WASHINGTON—George Walker Bush, claiming the mantle of president-elect for the first time, appealed for national unity and reconciliation in a televised speech last night.
Bush, winner of the closest presidential election in more than a century despite having lost the popular vote, was conciliatory as he repeatedly called for bipartisan cooperation in the wake of a bitter postelection fight.
His remarks followed a graceful concession speech by Al Gore earlier in the evening. The vice president implored Americans to "put country before party" and "stand together behind our new president."
The two men delivered their twin addresses about 24 hours after the U.S. Supreme Court effectively delivered the presidency to Bush by barring a further recount of Florida's disputed ballots.
Both spoke of the need to reach across party lines, and each suggested that there may have been a divinely guided purpose behind their struggle over the past month.
"I believe things happen for a reason," said Bush, who will be sworn in as the 43rd president next month. "I hope the long wait of the last five weeks will heighten a desire to move beyond the bitterness and partisanship of the recent past."
Both also alluded to a period of far greater national division - the years surrounding the Civil War.
"Our nation must rise above a house divided," said the Republican president-elect, recalling a phrase that Lincoln quoted from the New Testament.
"I know America wants reconciliation and unity. I know Americans want progress. And we must seize this moment and deliver."
Bush, who used the words "bipartisan," "cooperation" and "reconciliation" more than a half-dozen times in an 11-minute speech, described himself repeatedly as an optimist. He said he was upbeat about prospects of changing the tone in Washington - a line he used often in his campaign speeches.
Much of his speech was a reprise of the promises and applause lines from the campaign, including a pledge to make "compassionate conservatism" the "foundation of my administration."
Bush also tried, as did Gore, to place the election impasse into a broader historical perspective. Bush recalled Thomas Jefferson's victory after an Electoral College tie two centuries ago and promised to be guided by a Jeffersonian sense of purpose as "the work of healing our nation" begins.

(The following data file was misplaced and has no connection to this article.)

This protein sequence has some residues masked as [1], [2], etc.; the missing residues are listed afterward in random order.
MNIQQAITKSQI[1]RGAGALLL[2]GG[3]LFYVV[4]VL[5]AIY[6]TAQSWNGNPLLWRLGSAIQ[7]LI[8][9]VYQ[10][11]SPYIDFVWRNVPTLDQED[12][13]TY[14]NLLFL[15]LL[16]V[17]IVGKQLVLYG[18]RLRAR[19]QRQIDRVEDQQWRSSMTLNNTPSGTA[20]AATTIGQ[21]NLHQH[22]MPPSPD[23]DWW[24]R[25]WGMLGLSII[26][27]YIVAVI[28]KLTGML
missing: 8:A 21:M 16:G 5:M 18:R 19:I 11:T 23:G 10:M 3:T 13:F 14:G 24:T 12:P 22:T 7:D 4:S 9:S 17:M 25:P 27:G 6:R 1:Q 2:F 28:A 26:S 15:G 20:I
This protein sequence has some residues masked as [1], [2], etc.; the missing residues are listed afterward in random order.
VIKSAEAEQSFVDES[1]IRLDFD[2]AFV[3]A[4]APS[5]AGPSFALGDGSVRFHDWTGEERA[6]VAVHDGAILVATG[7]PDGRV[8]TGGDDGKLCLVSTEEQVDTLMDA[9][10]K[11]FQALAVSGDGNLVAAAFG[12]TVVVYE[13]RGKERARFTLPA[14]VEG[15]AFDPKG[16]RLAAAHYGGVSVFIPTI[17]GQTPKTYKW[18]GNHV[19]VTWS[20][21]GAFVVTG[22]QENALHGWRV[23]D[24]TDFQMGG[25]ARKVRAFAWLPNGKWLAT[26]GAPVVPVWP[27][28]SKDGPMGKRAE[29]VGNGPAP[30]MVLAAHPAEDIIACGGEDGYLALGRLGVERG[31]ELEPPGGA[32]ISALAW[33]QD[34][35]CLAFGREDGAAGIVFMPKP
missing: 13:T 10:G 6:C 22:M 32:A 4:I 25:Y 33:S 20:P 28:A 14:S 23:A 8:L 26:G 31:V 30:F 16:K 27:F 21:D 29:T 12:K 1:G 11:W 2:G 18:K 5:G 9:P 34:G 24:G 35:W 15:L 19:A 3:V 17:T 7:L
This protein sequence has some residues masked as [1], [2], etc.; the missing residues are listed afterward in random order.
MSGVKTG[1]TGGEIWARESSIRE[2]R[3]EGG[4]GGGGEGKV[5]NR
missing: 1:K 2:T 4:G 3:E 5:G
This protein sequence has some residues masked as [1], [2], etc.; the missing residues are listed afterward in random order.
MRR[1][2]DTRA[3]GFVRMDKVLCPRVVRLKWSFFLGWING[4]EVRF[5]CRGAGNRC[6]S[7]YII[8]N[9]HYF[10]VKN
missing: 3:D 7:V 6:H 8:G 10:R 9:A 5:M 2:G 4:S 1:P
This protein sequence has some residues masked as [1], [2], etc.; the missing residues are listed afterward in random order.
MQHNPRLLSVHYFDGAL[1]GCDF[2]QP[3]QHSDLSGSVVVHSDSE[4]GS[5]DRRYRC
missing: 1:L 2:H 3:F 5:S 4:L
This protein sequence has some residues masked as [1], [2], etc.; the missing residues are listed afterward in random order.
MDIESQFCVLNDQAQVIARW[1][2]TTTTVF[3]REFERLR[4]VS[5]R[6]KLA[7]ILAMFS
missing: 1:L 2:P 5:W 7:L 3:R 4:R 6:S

The Texas governor, who, along with his wife, Laura, was cheered by supporters at the Texas State Capitol, did not refer directly to the narrowness of his victory. But he did speak at the outset about the "long and trying" period that took "longer than any of us could have ever imagined" to finalize the result of a "difficult," "hard-fought" contest.
Bush becomes only the fourth man in U.S. history to win the election while losing the popular vote. His four-vote victory margin in the Electoral College is the narrowest since 1876.
To underscore his oft-stated contention that he is "a uniter, not a divider," Bush was introduced by the state's highest- ranking Democrat, James E. "Pete" Laney, speaker of the Texas House of Representatives.
Bush said that he decided to speak from the Democrat-controlled House chamber, because it is a place where "Republicans and Democrats have worked together to do what is right ... an example I will always follow."
He thanked Gore for his "gracious" concession call, "that I know was difficult to make," and saluted the vice president and his supporters "for waging a spirited campaign."
Less than an hour earlier, Gore spoke eloquently about the need for the nation, and especially the 50 million Americans who voted for him, to unite behind the new president.